Dallas — In a stunning confluence of aural and visual arts, the Oak Cliff Film Festival featured a screening of the 1928 French film The Passion of Joan of Arc with live musical treatment at the Texas Theatre last weekend.
A classic of the silent era, Danish filmmaker Carl Theodor Dreyer’s work chronicles the final hours of Joan of Arc, detailing her trial, torment, and violent execution with startling poignancy. Through the use of effective lighting and hauntingly expressive close-ups, the film does well to pull viewers into the subjective experience of the heroine, who is breathtakingly portrayed by Renée Jeanne Falconetti.
But what made this particular screening of the film special was the masterful collaboration between the members of various local arts groups. A string quartet made up of members of the American Baroque Opera Company’s orchestra and a four-part vocal ensemble from local choral group Verdigris Ensemble joined forces with California-based electronic artist and composer George Sarah to provide a stirring musical compliment to the silent film.
Sarah’s composition is a brilliant mix of pulsing beats, emotive electronic soundscapes, and rich orchestral instrumentation, blending together ancient and modern ideals of sound and tonality. Each movement was hypnotically engaging, culminating in not so much a musical story arc, but rather a singularly expressive moment expanded over roughly 81 minutes. The string quartet, which included cellist and ABOC’s artistic director Eric Smith, offered primarily long, sweeping motions of tonal harmony, peppered with occasionally active staccato phrases. Over this, Verdigris’ representative vocal quartet, which included soprano Elizabeth McGee, mezzo-soprano Erin Thomas, countertenor David Stanley, and tenor Barrett Radziun, layered tight, angelic vocalises that added a thematically appropriate sense of ethereal sanctity to the entire performance.
While there was certainly a narrative being expressed here, between the live musicians, Sarah’s composition, and Dreyer’s film itself, I believe that a second, more relevant function was being carried out. The story of Joan of Arc naturally conjures up questions of morality, spirituality, and the corruptness of earthly institutions. On its own, Dreyer’s work presents a historical narrative that suggests these themes, but when combined so thoughtfully, so artfully, with these classical and new-aged musical elements, patrons have no other choice but to sit inside of a communal moment of reflection and introspection.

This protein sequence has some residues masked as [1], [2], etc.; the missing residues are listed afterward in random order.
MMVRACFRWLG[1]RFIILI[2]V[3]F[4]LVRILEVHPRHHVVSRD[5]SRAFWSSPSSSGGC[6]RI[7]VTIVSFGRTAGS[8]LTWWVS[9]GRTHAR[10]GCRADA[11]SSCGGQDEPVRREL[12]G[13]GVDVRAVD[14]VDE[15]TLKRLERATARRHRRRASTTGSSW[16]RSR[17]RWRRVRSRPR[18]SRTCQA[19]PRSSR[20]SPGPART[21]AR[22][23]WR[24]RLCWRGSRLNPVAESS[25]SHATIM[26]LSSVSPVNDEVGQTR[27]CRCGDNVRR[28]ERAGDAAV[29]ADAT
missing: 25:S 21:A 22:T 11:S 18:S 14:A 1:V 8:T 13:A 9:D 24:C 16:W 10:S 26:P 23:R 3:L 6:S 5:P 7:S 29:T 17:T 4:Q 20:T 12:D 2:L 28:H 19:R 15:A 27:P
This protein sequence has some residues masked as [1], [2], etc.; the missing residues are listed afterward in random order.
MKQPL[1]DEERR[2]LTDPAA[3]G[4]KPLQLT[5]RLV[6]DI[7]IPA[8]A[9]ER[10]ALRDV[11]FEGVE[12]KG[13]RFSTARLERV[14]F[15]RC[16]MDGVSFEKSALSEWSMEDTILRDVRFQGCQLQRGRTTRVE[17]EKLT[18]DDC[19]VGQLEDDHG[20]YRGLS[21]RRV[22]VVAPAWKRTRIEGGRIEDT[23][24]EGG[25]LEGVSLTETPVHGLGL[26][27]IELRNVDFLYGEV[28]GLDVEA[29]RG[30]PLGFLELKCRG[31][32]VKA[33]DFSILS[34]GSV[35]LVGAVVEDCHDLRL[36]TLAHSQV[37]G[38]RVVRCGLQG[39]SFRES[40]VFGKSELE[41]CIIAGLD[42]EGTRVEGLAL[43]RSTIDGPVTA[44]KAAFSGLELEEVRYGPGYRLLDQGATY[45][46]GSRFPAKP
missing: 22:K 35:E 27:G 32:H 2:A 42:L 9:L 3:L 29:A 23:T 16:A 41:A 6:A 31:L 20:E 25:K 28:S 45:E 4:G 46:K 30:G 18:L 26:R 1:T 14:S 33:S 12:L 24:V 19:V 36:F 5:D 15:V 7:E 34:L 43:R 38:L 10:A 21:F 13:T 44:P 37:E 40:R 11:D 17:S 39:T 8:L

The legendary film critic Roger Ebert once said of the film: “In a medium without words, where the filmmakers believed that the camera captured the essence of characters through their faces, to see Falconetti in Dreyer’s The Passion of Joan of Arc is to look into eyes that will never leave you.” And the great film critic Pauline Kael said “it may be the finest performance ever recorded on film.”
The intensity of these iconic images married with the creatively sound collaboration of these artists elevated the experience for every person blessed to witness this performance. Together, we all became vulnerable to the gripping realities of fear, of self-doubt, of destiny and purpose—universally vexing concepts that ultimately connect us with the hope of coming out on the other side at least slightly fulfilled and a little more at peace.
As the house lights came up at the end of the performance, one could see several people in the audience wiping away tears, gathering themselves back to the present place and time. I can think of no better way of connecting with the local community than through an experience that was at once intellectually intoxicating and emotionally sobering.